With the use of the ‘stars of Gaia’, even the orbits of already known near-Earth asteroids have been improved, and some asteroids that were “lost” have been found again.

ESA asteroid risk list

“Of course, any asteroid discovered near Earth qualifies as a near-Earth asteroid, but many are far from home,” he explains. Marco Michelian astronomer at ESA’s Near-Earth Object Coordination Center.

New objects are observed over time, their movements are studied, and with just a handful of data points from different nights their future positions can be predicted. Depending on the number and quality of observations, this may extend decades, even hundreds of years, into the future.”.

New Apophis Radar Observations Rule Out Future Impact

The Near Earth Object Coordination Center ESA’s NEOCC at ESRIN, Italy, houses the Agency’s asteroid experts and risk assessors. The team activates its network of telescopes around the world to obtain observations of newly discovered asteroids and determine their impact risk, while also pursuing “old” asteroids that have not yet been deemed safe.

Currently, 1,425 asteroids with a ‘non-zero’ impact probability are under your watchful eye, organized in NEOCC’s Asteroid Hazard List, which is constantly updated and freely available for anyone to view. You can even subscribe to ESA’s monthly ‘Asteroid Newsletter’, and asteroid news will come straight to you.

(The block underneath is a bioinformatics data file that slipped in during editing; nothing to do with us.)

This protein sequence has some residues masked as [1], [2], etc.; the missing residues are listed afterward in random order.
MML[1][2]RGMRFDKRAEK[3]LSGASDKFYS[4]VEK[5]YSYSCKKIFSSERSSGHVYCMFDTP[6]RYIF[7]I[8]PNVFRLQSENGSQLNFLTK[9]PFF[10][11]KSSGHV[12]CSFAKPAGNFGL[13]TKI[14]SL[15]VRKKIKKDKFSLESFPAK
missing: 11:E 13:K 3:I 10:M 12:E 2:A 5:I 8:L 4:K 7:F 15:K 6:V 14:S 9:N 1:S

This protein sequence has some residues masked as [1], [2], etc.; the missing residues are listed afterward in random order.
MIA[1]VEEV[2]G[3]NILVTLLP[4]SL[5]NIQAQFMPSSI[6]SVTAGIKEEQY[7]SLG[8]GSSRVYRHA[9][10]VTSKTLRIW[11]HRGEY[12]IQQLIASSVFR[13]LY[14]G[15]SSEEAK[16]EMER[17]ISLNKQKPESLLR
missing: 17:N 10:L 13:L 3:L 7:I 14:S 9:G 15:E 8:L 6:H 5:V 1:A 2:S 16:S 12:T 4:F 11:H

Will any of these asteroids hit Earth?

Currently, none of the near-Earth asteroids discovered so far are cause for concern., for at least a hundred years. Some of the smaller objects will hit Earth, but the most common are also the smallest and have little effect, except for creating trails of shooting stars as they burn up in the night sky.

When it comes to large and potentially devastating asteroids larger than 1km across and larger, most have been discovered and none show an impact risk for at least a century. For those that might impact later, we have plenty of time to study them and prepare a diversion mission.

Flyeye spies with lots of little eyes: ESA’s next-generation Flyeye telescope will scan the sky for new asteroids. Using a fly-inspired compound eye, it will divide the sky into smaller pieces and analyze each one.

The current priority is medium-sized asteroids of a few hundred meters in diameter. Many are still out there, waiting to be discovered, and in smaller sizes they are not as easy to find.

The good news is that more than half of the currently known near-Earth asteroids were discovered in the last six years, showing just how much our view of asteroids is improving.“, Explain Richard Mossl, Head of Planetary Defense of the ESA.

As this new milestone of 30,000 detections shows, and as new telescopes and detection methods are built, it is only a matter of time until we find them all.”.


This entry was posted in News on 17 Oct 2022 by Francisco Martín León

#nearEarth #asteroids #discovered #rising